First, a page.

guest column

Clutch City: Is 2020 a time of devastation or doubling down for Houston?

Houston has proven to be resilient time and time again. In a guest column, Amy Chronis explores if 2020 has the potential to be Clutch City's breaking point. Photo via Pexels

"Clutch City" may be Houston's most befitting nickname — and it has proven to stand the test of time. Whoever coined the term likely had no idea in how many ways this moniker would be tested and upheld over the next 20-plus years.

Time and time again the fourth largest city in America has proven to be resilient, whether it be a natural catastrophe, tough economic times or the global pandemic. But, will the multi-dimensional stresses of 2020 break the city's winning streak?

Houston is also well known for being The Energy Capital of the World, a qualifier that has meant record revenue and jobs growth, as well as weathering several oil and gas economic down cycles. While the city has taken many hits from previous downturns, it has always been able to recover. The oil, gas and chemicals downturn of 2020, however, is unlike anything we've ever seen before — and could fundamentally transform the energy industry, as well as Houston's economy.

This year, the industry has been grappling with the energy transition while it is also is facing the "Great Compression," sustained low oil prices on top of diminished oil demand from the global pandemic, and the "Great Crew Change." The confluence of these simultaneous challenges could have profound impacts on the workforce and future of work in the oil, gas and chemicals industry. According to Deloitte's latest report, 70 percent of jobs in the industry lost during the pandemic may not return by the end of 2021.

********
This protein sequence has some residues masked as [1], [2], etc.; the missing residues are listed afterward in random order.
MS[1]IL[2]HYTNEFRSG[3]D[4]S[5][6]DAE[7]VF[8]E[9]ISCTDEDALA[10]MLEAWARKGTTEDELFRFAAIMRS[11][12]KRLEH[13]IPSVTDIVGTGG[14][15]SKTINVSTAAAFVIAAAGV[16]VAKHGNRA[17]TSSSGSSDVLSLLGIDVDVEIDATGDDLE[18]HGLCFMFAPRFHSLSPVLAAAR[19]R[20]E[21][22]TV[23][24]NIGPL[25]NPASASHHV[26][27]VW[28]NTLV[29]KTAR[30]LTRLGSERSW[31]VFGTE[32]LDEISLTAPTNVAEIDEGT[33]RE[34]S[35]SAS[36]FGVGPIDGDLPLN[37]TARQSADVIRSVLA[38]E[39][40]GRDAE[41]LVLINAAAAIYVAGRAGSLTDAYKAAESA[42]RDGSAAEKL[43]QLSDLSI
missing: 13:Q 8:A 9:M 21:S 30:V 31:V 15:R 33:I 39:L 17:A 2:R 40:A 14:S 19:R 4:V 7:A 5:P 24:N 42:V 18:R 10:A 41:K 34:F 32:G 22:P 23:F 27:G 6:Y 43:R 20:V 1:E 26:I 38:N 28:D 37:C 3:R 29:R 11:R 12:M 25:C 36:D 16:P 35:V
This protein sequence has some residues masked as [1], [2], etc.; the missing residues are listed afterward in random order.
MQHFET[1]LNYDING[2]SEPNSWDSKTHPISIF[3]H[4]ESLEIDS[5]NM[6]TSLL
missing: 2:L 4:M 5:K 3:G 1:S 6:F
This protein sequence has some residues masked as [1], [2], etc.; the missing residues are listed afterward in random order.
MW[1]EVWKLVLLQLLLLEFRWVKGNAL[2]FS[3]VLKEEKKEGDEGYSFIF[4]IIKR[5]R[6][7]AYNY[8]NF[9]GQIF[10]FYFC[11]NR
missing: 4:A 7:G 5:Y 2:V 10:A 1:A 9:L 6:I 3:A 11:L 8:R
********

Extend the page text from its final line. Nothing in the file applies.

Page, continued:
The silver lining "clutch" play may be that Houston already has been on the path and is continuing to diversify its businesses, even within the energy and industrial sectors. The Greater Houston Partnership touts Houston's key industries beyond energy, including advanced manufacturing, aerospace and aviation, life sciences and biotechnology, digital technology and transportation and logistics. Notably, the common thread linking these industries is the need for greater digitalization of and within business models.

The encouraging news is that Houston has anticipated this need and factored it into its future planning. For example, the development of Ion Houston is designed to be the anchor of a 16-plus acre Innovation District in Houston dedicated to innovation, entrepreneurship and technology. This could be the type of investment the city needs to focus on as we grapple with a hard-hit economy. At this point, it is beyond choosing to prioritize moving to what's been called Industry 4.0 — digitalization should be a priority for companies wanting to survive and stay competitive.

According to an analysis conducted by the Greater Houston Partnership of the largest Texas cities, the following sectors had the most VC deals in technology over the last 20 years: life science, oil and gas, oncology, B2B payments, infrastructure and FemTech. The analysis also showcased the top niche tech specialties outside of oil and gas spanned multiple industries including life sciences, legal, space, environmental and FinTech. Houston's dual effort of industry diversification and focus on digitalization has been prescient.